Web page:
Pull Up Resistor using 4011 NAND Gate Chip


Today we learn the use of A Pull Up Resistor using 4011 NAND Gate Chip, A pull-up resistor is a commonly used electronic component in digital circuits to ensure that a signal remains in a known state when it is not actively driven by a device. It is especially useful in applications where you want to avoid floating or undefined states.

When a digital input is not actively driven by a signal source, it can be in a floating state, susceptible to noise and interference. By connecting a pull-up resistor, you provide a defined path for the current to flow, which helps establish a stable logic level.

Components Required

  • CD4011 NAND Gate Chip
  • (2)10KΩ Resistors
  • (2)Pushbuttons
  • LED
  • 330Ω Resistor

Circuit diagram of Pull Up Resistor:

This pull up resistor circuit can be used exactly as is for every pull up resistor circuit.

The pin of this chip will be HIGH normally and when the switch is closed drops to LOW.

How this circuit works is the resistor is directly connected to the positive voltage. Due to the open switch, no current flows through the circuit; therefore, no voltage builds up across the resistor. All of the voltage is contained across the power supply. So the voltage at (either) end of the resistor is equal to the power supply voltage.

When the switch is closed, now the pin makes direct contact with ground and is now at a LOW state. Current flows through the circuit, so voltage is able to build up across the resistor. Being that practically all of the power supply voltage falls across the resistor, the voltage after the resistor is essentially 0V.


NAND Gate Circuit Using Pull Up Resistors

The schematic diagram of the Pull Up Resistor using 4011 NAND Gate Chip at the inputs to the gate is shown below.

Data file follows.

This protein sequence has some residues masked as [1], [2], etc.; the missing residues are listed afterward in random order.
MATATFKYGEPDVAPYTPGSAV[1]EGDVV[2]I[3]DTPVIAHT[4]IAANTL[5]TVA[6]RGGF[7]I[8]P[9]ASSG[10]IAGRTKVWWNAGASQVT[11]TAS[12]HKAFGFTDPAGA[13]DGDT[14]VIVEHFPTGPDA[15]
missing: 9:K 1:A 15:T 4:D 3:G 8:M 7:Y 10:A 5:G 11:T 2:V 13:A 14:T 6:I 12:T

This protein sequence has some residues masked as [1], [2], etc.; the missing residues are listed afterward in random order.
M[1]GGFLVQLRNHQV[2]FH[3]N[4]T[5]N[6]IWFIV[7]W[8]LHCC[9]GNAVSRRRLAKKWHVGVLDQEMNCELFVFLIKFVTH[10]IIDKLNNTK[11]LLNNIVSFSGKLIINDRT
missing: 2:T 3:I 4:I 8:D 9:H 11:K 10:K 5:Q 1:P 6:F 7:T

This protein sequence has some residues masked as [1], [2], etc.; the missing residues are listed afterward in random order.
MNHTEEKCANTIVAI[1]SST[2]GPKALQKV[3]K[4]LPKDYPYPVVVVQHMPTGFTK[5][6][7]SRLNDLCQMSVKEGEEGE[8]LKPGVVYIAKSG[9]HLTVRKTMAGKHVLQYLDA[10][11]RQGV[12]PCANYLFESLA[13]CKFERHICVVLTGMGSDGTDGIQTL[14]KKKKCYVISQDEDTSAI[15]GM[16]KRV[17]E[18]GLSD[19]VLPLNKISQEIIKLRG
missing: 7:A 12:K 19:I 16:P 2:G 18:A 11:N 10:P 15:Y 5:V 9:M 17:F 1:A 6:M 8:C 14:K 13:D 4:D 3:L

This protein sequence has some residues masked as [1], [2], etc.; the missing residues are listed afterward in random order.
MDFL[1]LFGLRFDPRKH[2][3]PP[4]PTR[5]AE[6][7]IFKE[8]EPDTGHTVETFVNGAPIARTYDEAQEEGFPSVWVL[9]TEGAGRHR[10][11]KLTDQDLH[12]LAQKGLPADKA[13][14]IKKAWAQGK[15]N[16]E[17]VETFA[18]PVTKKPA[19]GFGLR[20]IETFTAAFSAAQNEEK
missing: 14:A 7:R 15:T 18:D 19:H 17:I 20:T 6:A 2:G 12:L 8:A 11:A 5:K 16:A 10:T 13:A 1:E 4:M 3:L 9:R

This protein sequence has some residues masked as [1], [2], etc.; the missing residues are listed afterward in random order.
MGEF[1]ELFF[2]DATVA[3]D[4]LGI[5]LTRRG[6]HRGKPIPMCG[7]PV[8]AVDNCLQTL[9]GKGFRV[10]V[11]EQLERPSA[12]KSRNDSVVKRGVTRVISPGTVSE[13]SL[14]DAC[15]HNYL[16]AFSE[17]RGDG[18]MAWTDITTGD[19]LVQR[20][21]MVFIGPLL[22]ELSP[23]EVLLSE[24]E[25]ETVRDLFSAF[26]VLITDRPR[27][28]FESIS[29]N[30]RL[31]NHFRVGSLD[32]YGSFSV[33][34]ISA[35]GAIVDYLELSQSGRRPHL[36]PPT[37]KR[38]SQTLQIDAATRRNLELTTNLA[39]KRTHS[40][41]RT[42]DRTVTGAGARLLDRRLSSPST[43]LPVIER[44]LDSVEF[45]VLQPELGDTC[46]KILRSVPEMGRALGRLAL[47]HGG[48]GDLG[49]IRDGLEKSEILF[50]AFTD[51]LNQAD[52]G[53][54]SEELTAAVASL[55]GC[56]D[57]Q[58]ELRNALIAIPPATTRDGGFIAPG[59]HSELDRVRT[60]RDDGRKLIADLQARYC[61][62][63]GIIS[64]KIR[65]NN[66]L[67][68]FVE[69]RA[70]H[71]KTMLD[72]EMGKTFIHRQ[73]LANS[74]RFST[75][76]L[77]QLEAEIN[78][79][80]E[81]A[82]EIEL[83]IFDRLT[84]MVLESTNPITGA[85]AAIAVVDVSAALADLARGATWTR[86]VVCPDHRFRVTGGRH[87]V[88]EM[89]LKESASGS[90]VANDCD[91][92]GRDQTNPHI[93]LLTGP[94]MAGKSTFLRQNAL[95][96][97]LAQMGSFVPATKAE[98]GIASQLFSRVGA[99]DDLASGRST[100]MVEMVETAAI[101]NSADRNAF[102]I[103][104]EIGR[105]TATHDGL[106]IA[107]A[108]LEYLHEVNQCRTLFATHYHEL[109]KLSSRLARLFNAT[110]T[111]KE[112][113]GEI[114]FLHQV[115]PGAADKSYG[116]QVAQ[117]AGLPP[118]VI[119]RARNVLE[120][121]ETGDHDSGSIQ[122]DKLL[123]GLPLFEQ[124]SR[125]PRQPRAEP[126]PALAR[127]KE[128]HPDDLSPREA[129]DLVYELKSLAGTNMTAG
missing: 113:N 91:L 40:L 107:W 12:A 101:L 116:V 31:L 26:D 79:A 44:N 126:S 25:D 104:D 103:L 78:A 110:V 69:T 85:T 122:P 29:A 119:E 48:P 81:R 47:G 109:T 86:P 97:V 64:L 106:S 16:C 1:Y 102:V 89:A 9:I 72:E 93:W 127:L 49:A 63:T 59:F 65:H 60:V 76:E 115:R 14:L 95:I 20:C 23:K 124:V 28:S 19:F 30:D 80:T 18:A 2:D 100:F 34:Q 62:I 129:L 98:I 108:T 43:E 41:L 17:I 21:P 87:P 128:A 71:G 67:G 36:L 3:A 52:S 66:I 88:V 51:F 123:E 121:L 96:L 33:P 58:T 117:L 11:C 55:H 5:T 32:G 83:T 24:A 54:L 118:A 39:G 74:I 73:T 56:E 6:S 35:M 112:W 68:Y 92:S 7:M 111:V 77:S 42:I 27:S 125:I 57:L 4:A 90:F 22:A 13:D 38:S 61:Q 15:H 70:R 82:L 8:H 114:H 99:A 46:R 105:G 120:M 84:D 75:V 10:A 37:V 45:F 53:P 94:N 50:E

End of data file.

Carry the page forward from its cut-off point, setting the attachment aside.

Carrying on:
Breadboard Schematic

Below is the breadboard circuit so that you can see the exact wiring of the circuit to the 4011 chip.



First of all we give power to the chip. We will give +5V to pin 14 and we connect pin 7 to GND. This establishes power to the chip.

Now we connect pull up resistors to each of the inputs of the NAND gate. A pull up resistor circuit first has a resistor connected to positive voltage and then a pushbutton connected to ground. When the pushbutton is not pushed, each of the pins of the NAND gate will be HIGH. When a pushbutton is pressed down, the pin of the chip now makes direct contact with ground and falls to a LOW logic level. For a NAND gate logic, if one or both of the inputs are LOW, the output will be HIGH. So when both pushbuttons are unpressed, the output will be LOW and the LED in the circuit will be off. When either or both of the pushbuttons are pressed down, the output will be HIGH and the LED will turn on.

Now we use pull up resistors when working with chips, they allow a chip to have a pin that is normally HIGH, and then which can be switched LOW.


  1. Switches and buttons: Pull-up resistors are commonly used with switches and buttons to establish a default logic level. When the switch is open, the pull-up resistor pulls the voltage to a high logic level (e.g., Vcc or +5V), and when the switch is closed, it overrides the pull-up resistor and pulls the voltage to a low logic level (e.g., ground).
  2. Digital inputs: Pull-up resistors are used with digital inputs to ensure a defined logic level when no external signal is present. This is especially important in microcontroller-based systems where unused inputs can float and produce unpredictable results. The pull-up resistor pulls the input voltage to a high logic level when no external signal is driving it.
  3. I2C and SPI interfaces: Pull-up resistors are often used in I2C (Inter-Integrated Circuit) and SPI (Serial Peripheral Interface) communication interfaces. These interfaces use open-drain or open-collector lines, which require pull-up resistors to establish the high logic level. The pull-up resistors ensure proper communication by keeping the lines at the correct voltage level when no device is actively driving them low.

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